Following Apple, Samsung has now announced that it is conducting a technology development to bring satellite communication capabilities to the next-generation Galaxy smartphone series.
According to a report by ETNews, Samsung is working with Iridium Communications to bring some sort of satellite communications system to the Galaxy S23.
Iridium provides voice call and data communications services via 66 low-orbit (Leo) communications satellites.
Samsung has reportedly been preparing for the past two years to meet the technological challenges of satellite communications.
According to the report, due to the nature of satellite communications technology, the antenna (RF) must be large to accommodate voice and high-speed data communications.
The main technical challenge was to make the antenna small enough to be built into a general smartphone.
“The technology to process digital data through the integration of the existing cellular modem and satellite communication modem is also considered to be largely complete.
In comparison, Apple has already partnered with satellite company Globalstar to provide satellite communications for the iPhone 14, but its data processing capacity is limited to emergency rescue requests.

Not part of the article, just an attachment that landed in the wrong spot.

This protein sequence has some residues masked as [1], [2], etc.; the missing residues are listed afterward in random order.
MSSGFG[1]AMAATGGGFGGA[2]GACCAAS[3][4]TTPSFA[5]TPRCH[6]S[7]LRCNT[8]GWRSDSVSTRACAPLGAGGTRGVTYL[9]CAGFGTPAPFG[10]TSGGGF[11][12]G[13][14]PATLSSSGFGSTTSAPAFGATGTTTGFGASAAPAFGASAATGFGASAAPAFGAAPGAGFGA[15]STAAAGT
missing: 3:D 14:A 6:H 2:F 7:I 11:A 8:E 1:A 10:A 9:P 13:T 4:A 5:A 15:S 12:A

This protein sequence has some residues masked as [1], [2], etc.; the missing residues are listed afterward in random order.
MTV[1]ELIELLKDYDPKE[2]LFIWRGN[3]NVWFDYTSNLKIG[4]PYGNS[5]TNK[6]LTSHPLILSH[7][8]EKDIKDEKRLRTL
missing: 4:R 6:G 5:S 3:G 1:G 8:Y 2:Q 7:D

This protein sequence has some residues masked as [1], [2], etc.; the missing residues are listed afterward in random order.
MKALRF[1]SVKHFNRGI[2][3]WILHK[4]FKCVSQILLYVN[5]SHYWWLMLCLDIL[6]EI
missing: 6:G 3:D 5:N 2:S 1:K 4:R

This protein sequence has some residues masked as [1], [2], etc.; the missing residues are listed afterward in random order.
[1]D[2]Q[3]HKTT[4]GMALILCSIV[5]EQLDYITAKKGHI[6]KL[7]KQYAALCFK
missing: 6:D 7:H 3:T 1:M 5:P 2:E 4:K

Chinese smartphone maker Huawei is also capable of sending and receiving limited text messages via BeiDou satellites.
If the South Korean company succeeds in bringing satellite connectivity to the Galaxy S23, it can proudly be among the few brands that have this feature in their smartphones.
ALSO READ: Apple Introduces Emergency SOS via Satellite for iPhone 14
However, it remains to be seen how widely the feature will be available in South Africa, as Apple has currently only enabled the emergency communications feature in Canada and the US.
According to the report, Samsung is reviewing the related features of the Galaxy S23 that will be unveiled next year.
Meanwhile, Apple rolled out its Emergency SOS via satellite for iPhone 14 users earlier this month.
Emergency SOS via Satellite allows users to send SMS to emergency services when they are offline, whether they are camping in the mountains or driving in a remote area at night.
ALSO READ: Meta Unveils New Updates to Protect Teens on Facebook and Instagram